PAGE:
Come, Let Us Reason Together
In our digital world, we see very few examples of how people can disagree with each other and be respectful and courteous. Every time I watch a news program segment they call an “interview,” I’m embarrassed for our culture. “Interview” implies the asking of questions and the courteous silence that allows a person to answer. We don’t do that in our digital world. We try to shout louder than the other, refusing to listen.
But that’s not how our church family operates. We hosted a Q&A opportunity a week ago, asking people to ask good questions so that we could have a healthy and thorough discussion. We’re finishing up the proofing on a report for that and will be sending it to our membership later this week. But afterward, I asked a young man in his 20’s about his experience in that discussion. “That was a reasonable, courteous discussion, even when people were on opposite sides of the issue. My generation never gets to see something like that.”
Oh friends, we are walking through some emotionally charged conversations, but in our first conversation, people had heartfelt opinions, but we left that 20-something intact. He didn’t walk away disillusioned by how we discussed something important. He wished his peers could experience it. I’m so grateful.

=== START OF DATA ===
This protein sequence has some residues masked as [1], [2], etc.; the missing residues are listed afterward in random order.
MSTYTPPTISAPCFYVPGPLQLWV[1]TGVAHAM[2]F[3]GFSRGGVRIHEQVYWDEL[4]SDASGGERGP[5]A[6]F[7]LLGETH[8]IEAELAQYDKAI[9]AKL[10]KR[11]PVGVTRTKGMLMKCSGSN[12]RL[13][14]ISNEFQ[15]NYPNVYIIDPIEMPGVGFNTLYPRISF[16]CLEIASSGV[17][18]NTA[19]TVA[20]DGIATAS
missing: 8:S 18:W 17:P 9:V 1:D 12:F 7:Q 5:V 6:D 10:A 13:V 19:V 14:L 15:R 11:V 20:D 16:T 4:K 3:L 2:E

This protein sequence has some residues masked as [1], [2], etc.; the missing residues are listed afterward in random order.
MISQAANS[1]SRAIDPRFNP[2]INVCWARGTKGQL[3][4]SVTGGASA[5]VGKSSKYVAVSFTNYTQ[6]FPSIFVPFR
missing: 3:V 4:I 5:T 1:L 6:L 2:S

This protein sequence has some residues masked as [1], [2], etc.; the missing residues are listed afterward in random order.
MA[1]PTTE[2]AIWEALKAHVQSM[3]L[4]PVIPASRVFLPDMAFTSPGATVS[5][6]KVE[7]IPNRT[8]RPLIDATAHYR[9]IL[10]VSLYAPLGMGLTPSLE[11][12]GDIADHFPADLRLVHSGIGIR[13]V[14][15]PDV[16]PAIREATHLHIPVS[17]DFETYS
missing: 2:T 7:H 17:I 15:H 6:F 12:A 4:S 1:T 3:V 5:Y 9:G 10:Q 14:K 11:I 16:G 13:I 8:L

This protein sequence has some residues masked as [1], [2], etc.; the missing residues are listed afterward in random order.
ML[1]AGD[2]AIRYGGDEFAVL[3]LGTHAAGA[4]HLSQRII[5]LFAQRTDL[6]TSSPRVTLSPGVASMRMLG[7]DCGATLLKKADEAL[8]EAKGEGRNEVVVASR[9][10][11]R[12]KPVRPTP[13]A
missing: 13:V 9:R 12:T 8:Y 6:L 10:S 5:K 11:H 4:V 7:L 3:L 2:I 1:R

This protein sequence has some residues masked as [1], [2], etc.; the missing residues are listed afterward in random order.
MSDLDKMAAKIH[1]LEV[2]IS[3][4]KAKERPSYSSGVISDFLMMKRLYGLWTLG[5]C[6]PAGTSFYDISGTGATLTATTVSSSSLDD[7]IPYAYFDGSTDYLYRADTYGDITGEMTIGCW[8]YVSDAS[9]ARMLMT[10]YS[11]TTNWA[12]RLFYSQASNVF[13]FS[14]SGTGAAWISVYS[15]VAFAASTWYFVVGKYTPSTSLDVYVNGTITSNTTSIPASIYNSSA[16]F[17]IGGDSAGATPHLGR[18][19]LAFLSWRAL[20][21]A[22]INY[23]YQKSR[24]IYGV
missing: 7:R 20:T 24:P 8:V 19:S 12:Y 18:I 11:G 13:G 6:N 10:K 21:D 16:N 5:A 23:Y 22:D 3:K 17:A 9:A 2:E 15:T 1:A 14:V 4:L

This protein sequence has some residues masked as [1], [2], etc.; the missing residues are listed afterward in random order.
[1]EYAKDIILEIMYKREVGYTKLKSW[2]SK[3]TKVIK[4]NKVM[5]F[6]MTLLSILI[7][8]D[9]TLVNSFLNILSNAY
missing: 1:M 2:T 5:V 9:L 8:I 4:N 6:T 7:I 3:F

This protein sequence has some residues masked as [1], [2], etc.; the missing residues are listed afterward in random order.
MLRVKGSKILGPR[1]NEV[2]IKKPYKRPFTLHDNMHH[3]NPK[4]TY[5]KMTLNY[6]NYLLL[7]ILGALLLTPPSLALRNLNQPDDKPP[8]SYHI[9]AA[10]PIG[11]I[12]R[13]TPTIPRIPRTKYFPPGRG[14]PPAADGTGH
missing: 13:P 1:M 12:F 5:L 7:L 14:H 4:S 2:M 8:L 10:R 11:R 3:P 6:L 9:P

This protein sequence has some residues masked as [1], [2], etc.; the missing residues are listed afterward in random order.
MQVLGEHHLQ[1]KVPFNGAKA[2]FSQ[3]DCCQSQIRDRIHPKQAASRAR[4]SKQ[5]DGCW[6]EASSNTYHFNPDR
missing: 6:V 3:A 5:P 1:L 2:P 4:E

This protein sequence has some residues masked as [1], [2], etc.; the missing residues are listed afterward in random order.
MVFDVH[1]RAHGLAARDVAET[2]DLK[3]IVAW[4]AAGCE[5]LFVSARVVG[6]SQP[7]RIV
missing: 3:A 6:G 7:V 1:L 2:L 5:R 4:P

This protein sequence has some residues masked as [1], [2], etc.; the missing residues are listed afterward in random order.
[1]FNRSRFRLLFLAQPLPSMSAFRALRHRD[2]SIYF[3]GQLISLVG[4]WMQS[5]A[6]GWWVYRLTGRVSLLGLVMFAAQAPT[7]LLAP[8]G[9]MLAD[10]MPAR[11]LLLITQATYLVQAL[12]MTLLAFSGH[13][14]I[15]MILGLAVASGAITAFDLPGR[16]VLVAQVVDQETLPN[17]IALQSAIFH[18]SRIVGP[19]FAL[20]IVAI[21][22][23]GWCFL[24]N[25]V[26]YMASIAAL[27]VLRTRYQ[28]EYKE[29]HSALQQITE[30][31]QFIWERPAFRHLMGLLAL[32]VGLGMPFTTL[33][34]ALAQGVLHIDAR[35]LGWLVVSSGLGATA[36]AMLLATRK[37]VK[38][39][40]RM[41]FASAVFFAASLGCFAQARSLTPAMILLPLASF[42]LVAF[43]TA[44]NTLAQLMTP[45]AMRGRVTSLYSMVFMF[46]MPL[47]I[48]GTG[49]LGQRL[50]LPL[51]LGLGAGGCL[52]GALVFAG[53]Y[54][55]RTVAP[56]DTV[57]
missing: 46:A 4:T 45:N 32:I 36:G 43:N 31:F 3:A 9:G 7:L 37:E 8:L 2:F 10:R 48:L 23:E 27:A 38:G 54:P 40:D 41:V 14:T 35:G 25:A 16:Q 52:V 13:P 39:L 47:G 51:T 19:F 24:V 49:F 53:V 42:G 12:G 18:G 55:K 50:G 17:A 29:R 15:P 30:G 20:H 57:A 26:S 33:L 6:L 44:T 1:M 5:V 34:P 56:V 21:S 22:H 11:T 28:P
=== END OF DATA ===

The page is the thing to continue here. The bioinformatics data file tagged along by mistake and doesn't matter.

I looked around a room and could call almost everyone by name, and knew at least part of the story of everyone there. And I loved them. And in the way we responded to one another, it was almost “stubborn love” for each other that kept us talking to each other instead of talking around each other. That’s healthy. That’s helpful.
So to all who attended, thank you for preserving younger, more impressionable hearts. In the end, we will make a decision. And if my opinion isn’t affirmed, I’m going to love and serve my church family. And if it is, I’m going to love my church family. THAT’s how this church family operates. And I’m so grateful.